Dougherty Dispatch—Blood on the Street

Dear Besieged Client,

Today the financial markets dropped the most since June 2020, the dark days of Covid.  Please refrain, however, from kicking your dog or jumping out of planes without a parachute.

The impetus for the drop was retailer Target Corporation reporting surprisingly dismal quarterly profits.  The CEO explained that they underestimated the negative effects of inflation on their profit margins, and secondarily, the effect that high fuel prices impact the ability of the consumer to spend.

As a result, investors in the market now believe that inflation factors could indeed trigger a higher likelihood of a recession, which is defined as two consecutive quarters of the year with negative economic growth.  Inflation itself causing a recession is historically unusual. Usually, inflation means people are out there earning and spending and keeping the economy charged with good growth.

As it turns out, a recession typically occurs when the Federal Reserve slows the economy by raising interest rates to fight inflation.

It was very unusual in the 1970s when we had both high inflation and no growth, which came to be called stagflation.  Perhaps not coincidentally, we also had oil supply problems during that period as well.

The financial market links situational items:  High fuel prices reduce spending ability for other goods and services.  At the same time, higher oil prices create higher prices for other things that depend on fuel, such as transportation goods, vacation travel, and plastic petroleum products.  Higher prices result in higher costs for companies which reduce their profits, and lower profits drag down the price of their stocks.  Another complication: higher prices caused by companies chasing products they had trouble getting from companies that were shutdown during Covid.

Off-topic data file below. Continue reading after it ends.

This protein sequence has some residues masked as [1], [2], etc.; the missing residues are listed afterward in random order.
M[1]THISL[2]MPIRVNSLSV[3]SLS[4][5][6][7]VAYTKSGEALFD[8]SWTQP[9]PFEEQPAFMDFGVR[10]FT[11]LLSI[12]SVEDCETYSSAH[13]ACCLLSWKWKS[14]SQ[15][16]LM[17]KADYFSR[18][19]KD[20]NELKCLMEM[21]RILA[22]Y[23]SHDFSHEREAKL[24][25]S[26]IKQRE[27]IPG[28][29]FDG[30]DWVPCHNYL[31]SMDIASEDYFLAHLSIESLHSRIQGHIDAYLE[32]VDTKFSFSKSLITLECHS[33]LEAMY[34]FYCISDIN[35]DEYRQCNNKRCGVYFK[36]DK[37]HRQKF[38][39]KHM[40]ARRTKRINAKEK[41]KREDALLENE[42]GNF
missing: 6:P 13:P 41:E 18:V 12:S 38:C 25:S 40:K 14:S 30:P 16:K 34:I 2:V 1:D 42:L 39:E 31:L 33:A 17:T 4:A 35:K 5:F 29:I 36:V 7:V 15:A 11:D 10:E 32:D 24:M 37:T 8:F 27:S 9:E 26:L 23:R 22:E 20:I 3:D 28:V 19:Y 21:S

How long will this down-trend continue?  Historically, the stock market turns around before the economy does.  It turns around when the Federal Reserve stops or indicates it will stop raising interest rates.  Ironically, this usually happens when we have higher unemployment, the economy is lousy, and many people say we should never invest ever again.  Bottom line:  we can not wait on the sidelines until the economy has returned to growth, because by then, much of the stock market has rebounded—it has anticipated the rebound.

Ben Bernanke, former chairman of the Federal Reserve recently said that if inflation is primarily caused by Covid re-opening supply chain issues, inflation will ease soon and the Fed will not have to keep raising interest rates, resulting in a small or no recession.  If inflation persists, however, the Fed will raise rates higher and for a longer time, creating a worse recession.

What are some early indicators that the Fed will be able to ease interest rate hikes and therefore trigger a turnaround in the markets?  First, an indication that inflation is slowing.  Second, new data that the economy is slowing (Yes, I know this is counterintuitive:  we start buying stocks when the economy is slowing!?).  Our firm will monitor these indicators closely.

Those investors who are now selling are those who are uneducated about markets and their short-term fluctuations.  For example, Google’s stock dropped almost 4% today.  It’s the most profitable corporation in the world.  Is this company’s value really worth 4% less--in one day???

Meanwhile, what does the most successful investor do now?  Read the headline in this Tuesday’s Wall Street Journal:  “Buffett Buys Stocks as Markets Fall.”


John D